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With the national eviction ban expiring today, Leopold expects he and his wife, Vivia, and their six young children, will be forced out of their home in Deerfield Beach, Florida, where they’ve lived for the past three years.
They’re one of millions of families in America that are still behind on rent, and could be at risk of homelessness when the Centers for Disease Control and Prevention’s eviction moratorium lifts at midnight.
“I’m shaking just thinking about,” Leopold, 50, said.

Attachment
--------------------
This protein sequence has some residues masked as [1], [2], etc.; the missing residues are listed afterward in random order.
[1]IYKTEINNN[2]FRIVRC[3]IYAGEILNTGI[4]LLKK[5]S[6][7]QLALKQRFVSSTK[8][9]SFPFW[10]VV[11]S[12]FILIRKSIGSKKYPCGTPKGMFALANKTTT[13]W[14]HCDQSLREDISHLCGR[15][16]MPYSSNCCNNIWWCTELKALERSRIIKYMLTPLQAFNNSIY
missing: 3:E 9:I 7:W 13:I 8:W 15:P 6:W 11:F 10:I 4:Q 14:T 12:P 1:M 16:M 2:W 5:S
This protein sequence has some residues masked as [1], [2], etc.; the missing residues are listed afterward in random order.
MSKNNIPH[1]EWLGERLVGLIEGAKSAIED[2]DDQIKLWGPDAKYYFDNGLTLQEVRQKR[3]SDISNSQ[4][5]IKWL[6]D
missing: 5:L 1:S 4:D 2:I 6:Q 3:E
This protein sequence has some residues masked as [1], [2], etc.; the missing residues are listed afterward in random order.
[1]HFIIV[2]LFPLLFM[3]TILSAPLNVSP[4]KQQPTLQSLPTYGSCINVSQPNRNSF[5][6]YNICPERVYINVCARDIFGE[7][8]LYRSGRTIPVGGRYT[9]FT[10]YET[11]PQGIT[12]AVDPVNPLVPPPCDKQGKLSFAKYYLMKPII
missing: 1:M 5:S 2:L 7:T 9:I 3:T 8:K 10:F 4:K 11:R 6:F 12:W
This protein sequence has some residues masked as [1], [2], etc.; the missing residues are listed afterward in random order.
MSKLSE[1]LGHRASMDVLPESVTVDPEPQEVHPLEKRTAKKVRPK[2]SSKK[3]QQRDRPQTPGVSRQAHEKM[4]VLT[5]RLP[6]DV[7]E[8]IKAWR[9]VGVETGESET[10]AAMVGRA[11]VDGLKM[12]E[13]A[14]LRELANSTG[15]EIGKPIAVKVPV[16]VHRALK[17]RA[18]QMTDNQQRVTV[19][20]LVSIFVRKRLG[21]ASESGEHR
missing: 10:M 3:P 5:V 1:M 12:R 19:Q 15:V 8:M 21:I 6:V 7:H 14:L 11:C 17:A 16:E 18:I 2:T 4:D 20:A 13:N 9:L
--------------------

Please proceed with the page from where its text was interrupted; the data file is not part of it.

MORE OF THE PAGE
Leopold, who asked to use his first name only because of the stigma attached to evictions, said the pandemic set him back in more ways than he can count.
He lost his job as a bartender at Ruth’s Chris Steakhouse, and had to figure out how to help his children learn remotely. Soon, Vivia also lost her accounting job.
Their rental debt has swollen to $20,000.
He’s trying to get back on his feet, but time is running out.
He applied for rental assistance but his landlord refused to cooperate with the program, a common problem. He asked the organization he’d applied to if he could get the money directly to secure new housing, but he hasn’t heard back yet.
“The moratorium is running out before the funds are getting out,” he said.